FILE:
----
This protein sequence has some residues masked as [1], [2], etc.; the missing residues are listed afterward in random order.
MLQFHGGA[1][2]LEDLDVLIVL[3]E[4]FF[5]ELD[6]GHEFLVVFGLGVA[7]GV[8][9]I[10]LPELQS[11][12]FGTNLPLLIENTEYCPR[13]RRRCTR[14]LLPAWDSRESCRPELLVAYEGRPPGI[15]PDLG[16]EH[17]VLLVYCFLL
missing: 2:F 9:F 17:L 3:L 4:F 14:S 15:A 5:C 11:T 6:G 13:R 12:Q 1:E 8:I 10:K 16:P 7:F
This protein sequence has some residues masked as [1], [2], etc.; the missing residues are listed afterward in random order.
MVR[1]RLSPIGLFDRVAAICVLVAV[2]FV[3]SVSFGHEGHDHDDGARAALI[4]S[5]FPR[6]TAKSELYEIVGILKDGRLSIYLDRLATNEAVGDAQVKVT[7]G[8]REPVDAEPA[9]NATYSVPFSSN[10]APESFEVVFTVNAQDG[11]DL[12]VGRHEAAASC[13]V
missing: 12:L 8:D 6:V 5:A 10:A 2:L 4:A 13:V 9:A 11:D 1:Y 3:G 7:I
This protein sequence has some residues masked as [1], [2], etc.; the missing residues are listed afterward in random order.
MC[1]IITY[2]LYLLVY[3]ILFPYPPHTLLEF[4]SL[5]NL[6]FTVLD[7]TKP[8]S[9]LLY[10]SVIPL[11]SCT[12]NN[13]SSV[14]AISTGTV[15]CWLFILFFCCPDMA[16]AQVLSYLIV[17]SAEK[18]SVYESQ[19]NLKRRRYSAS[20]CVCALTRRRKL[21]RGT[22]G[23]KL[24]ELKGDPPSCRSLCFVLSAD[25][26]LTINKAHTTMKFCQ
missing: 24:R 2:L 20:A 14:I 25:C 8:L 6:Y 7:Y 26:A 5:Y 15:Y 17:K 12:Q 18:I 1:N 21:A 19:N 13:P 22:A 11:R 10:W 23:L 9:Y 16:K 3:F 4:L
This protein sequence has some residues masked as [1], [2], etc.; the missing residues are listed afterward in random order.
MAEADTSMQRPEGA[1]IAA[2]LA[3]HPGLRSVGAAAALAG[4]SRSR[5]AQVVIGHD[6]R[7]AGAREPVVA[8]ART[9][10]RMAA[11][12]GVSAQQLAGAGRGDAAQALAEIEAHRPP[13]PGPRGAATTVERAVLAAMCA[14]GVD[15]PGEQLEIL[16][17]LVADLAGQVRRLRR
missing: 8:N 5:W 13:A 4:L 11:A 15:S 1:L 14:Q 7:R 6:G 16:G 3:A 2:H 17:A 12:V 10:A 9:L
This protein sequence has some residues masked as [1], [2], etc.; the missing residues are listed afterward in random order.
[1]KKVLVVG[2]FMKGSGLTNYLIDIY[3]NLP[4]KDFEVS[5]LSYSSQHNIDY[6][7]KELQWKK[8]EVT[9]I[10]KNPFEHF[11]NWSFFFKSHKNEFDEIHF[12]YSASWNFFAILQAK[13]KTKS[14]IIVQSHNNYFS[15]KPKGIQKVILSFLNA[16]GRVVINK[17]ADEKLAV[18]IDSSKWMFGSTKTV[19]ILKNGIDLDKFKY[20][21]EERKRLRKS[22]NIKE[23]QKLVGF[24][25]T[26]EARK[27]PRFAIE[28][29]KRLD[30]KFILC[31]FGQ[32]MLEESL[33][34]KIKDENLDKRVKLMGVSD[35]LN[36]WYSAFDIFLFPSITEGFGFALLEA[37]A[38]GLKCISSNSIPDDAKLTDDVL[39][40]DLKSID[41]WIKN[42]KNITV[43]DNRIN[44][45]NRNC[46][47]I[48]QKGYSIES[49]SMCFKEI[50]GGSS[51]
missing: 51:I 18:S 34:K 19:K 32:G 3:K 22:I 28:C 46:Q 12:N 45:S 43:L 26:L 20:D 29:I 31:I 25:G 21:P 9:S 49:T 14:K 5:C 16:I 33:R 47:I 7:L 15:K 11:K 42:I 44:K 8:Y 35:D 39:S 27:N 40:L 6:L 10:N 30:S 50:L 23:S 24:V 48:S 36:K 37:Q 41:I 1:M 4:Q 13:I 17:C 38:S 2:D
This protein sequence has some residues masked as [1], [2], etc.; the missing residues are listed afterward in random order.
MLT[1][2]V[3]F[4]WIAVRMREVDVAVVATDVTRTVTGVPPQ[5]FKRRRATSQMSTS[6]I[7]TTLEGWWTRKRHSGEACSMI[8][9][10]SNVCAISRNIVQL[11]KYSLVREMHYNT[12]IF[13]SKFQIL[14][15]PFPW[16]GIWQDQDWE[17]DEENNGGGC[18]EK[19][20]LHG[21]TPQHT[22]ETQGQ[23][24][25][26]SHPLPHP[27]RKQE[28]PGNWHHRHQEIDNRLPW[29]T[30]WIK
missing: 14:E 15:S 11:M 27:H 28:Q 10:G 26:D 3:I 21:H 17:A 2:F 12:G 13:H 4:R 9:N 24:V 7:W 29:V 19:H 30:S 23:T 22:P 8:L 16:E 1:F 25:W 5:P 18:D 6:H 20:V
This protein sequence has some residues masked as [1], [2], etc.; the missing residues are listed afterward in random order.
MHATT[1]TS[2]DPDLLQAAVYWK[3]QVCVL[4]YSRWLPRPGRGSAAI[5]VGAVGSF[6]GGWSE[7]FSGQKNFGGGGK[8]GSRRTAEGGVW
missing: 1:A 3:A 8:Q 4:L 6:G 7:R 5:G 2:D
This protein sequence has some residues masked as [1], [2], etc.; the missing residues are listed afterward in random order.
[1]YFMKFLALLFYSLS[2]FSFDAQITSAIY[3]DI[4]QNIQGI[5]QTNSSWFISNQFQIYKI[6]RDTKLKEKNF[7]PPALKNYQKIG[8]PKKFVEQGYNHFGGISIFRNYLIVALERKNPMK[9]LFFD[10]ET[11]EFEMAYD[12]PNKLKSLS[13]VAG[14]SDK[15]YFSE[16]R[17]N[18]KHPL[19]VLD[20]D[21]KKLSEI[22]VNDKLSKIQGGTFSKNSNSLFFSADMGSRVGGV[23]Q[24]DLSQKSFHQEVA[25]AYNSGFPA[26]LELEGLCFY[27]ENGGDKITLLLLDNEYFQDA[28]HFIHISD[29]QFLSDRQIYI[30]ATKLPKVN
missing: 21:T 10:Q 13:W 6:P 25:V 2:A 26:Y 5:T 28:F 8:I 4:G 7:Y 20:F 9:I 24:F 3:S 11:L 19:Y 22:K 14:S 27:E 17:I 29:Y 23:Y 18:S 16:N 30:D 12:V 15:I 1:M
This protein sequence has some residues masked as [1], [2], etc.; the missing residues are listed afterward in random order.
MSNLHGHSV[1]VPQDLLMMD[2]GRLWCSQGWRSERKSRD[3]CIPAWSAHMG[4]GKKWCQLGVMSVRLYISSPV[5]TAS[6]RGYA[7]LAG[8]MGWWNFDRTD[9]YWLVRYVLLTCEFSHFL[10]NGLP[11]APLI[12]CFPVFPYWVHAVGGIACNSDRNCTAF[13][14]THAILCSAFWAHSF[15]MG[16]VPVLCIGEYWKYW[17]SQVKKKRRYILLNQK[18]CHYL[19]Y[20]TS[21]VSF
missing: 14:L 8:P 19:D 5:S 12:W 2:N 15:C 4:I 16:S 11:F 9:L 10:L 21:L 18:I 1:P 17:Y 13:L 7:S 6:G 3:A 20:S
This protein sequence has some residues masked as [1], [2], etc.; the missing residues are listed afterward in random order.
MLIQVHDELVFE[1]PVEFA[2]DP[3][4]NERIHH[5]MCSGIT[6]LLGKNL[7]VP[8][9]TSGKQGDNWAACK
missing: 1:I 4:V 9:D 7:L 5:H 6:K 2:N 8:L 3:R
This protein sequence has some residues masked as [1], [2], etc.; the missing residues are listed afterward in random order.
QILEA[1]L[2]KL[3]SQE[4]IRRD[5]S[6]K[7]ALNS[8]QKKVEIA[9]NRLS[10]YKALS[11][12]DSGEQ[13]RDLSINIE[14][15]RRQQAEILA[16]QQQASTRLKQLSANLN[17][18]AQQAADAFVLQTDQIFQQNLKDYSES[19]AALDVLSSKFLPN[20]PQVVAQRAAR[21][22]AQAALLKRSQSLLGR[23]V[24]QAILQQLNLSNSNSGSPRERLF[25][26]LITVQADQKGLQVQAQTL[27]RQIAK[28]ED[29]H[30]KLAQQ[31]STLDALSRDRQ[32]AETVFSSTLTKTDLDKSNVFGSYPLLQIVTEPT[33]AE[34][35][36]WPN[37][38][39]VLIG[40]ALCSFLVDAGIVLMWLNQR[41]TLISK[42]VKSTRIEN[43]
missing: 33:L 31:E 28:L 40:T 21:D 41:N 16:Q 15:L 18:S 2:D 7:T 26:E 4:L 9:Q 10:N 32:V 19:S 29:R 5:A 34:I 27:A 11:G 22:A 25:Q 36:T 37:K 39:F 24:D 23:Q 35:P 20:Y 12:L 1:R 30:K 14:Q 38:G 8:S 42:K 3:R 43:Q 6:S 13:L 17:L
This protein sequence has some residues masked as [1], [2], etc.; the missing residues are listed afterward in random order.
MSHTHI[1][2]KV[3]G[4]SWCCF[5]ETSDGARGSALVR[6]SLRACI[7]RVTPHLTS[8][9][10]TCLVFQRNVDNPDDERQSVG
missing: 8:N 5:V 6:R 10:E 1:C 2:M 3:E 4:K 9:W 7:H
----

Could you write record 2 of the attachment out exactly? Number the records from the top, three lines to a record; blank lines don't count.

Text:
This protein sequence has some residues masked as [1], [2], etc.; the missing residues are listed afterward in random order.
MVR[1]RLSPIGLFDRVAAICVLVAV[2]FV[3]SVSFGHEGHDHDDGARAALI[4]S[5]FPR[6]TAKSELYEIVGILKDGRLSIYLDRLATNEAVGDAQVKVT[7]G[8]REPVDAEPA[9]NATYSVPFSSN[10]APESFEVVFTVNAQDG[11]DL[12]VGRHEAAASC[13]V
missing: 12:L 8:D 6:V 5:A 10:A 2:L 4:A 13:V 9:A 11:D 1:Y 3:G 7:I